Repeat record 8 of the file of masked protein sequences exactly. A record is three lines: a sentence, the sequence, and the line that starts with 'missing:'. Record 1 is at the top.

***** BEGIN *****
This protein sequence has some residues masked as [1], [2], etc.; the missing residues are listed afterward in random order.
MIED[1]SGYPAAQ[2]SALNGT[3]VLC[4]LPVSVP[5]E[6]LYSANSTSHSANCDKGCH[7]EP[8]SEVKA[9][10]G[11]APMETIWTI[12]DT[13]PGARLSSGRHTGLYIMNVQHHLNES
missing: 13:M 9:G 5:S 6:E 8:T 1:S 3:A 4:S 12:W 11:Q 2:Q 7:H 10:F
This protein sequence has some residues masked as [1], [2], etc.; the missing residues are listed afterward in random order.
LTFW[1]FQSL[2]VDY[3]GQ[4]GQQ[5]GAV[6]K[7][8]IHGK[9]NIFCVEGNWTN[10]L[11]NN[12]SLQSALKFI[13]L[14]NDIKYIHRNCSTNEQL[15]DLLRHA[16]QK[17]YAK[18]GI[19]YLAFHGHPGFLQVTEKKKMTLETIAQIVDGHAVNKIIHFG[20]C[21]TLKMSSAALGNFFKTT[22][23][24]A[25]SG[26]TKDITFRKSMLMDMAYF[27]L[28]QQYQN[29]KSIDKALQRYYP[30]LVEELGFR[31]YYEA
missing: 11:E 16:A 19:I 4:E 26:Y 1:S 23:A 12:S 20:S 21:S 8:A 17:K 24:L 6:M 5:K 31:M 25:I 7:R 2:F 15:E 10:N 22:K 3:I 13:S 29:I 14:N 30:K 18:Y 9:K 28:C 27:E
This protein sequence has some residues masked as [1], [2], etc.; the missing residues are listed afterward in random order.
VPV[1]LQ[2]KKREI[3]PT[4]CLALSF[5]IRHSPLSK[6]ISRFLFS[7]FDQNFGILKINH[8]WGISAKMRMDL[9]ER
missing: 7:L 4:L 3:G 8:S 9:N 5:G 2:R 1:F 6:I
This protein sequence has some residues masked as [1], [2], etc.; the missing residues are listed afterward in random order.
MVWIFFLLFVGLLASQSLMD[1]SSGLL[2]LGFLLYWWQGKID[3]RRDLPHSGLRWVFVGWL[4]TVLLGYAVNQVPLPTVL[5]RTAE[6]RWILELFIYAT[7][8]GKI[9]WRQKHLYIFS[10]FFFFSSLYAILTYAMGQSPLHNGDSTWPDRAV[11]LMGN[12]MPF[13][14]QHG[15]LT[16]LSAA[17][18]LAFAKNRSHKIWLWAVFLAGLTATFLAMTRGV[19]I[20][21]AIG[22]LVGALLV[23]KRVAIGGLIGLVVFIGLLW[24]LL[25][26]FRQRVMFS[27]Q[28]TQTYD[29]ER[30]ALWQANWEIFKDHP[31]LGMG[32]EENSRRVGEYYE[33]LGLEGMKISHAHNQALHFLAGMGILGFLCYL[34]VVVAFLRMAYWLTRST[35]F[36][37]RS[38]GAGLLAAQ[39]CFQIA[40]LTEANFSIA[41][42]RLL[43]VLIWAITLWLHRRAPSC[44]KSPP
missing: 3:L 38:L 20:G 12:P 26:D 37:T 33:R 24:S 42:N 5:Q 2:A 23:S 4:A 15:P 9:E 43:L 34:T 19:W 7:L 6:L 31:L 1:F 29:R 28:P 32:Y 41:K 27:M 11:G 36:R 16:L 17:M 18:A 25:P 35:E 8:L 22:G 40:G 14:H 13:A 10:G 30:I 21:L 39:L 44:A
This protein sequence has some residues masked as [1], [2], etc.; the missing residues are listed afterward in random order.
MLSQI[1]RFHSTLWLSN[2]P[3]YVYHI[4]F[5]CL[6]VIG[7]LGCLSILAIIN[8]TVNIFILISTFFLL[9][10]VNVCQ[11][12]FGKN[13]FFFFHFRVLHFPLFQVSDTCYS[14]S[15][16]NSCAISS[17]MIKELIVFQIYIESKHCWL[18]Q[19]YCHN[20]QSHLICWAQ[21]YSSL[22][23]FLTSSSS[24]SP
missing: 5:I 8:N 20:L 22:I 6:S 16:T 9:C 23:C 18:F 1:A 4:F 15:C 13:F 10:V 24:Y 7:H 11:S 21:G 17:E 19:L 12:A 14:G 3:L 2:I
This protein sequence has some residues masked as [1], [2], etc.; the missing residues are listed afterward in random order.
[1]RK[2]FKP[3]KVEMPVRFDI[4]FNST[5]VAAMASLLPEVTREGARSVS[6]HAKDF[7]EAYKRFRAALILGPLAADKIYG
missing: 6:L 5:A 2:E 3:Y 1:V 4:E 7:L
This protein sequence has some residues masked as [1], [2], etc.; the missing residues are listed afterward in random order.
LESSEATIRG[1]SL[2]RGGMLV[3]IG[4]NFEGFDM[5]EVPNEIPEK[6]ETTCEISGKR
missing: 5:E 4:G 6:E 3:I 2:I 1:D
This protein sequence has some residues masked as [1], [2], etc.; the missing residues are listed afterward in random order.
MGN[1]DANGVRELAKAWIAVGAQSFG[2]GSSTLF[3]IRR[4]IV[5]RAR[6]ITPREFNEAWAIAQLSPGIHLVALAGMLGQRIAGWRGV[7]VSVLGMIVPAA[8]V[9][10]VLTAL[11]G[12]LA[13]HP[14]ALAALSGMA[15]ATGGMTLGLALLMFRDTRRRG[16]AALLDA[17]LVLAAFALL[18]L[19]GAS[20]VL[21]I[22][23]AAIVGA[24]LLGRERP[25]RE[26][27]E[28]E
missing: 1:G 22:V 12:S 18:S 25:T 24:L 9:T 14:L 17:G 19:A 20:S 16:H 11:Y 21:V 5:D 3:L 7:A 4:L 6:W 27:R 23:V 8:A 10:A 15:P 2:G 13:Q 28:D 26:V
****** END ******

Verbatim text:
This protein sequence has some residues masked as [1], [2], etc.; the missing residues are listed afterward in random order.
MGN[1]DANGVRELAKAWIAVGAQSFG[2]GSSTLF[3]IRR[4]IV[5]RAR[6]ITPREFNEAWAIAQLSPGIHLVALAGMLGQRIAGWRGV[7]VSVLGMIVPAA[8]V[9][10]VLTAL[11]G[12]LA[13]HP[14]ALAALSGMA[15]ATGGMTLGLALLMFRDTRRRG[16]AALLDA[17]LVLAAFALL[18]L[19]GAS[20]VL[21]I[22][23]AAIVGA[24]LLGRERP[25]RE[26][27]E[28]E
missing: 1:G 22:V 12:S 18:S 25:T 24:L 9:T 14:L 17:G 19:A 20:S 16:H 11:Y 21:V 5:D 3:L 7:A 4:L 6:W 27:R 23:V 8:A 10:A 15:P 2:G 13:Q 28:D 26:V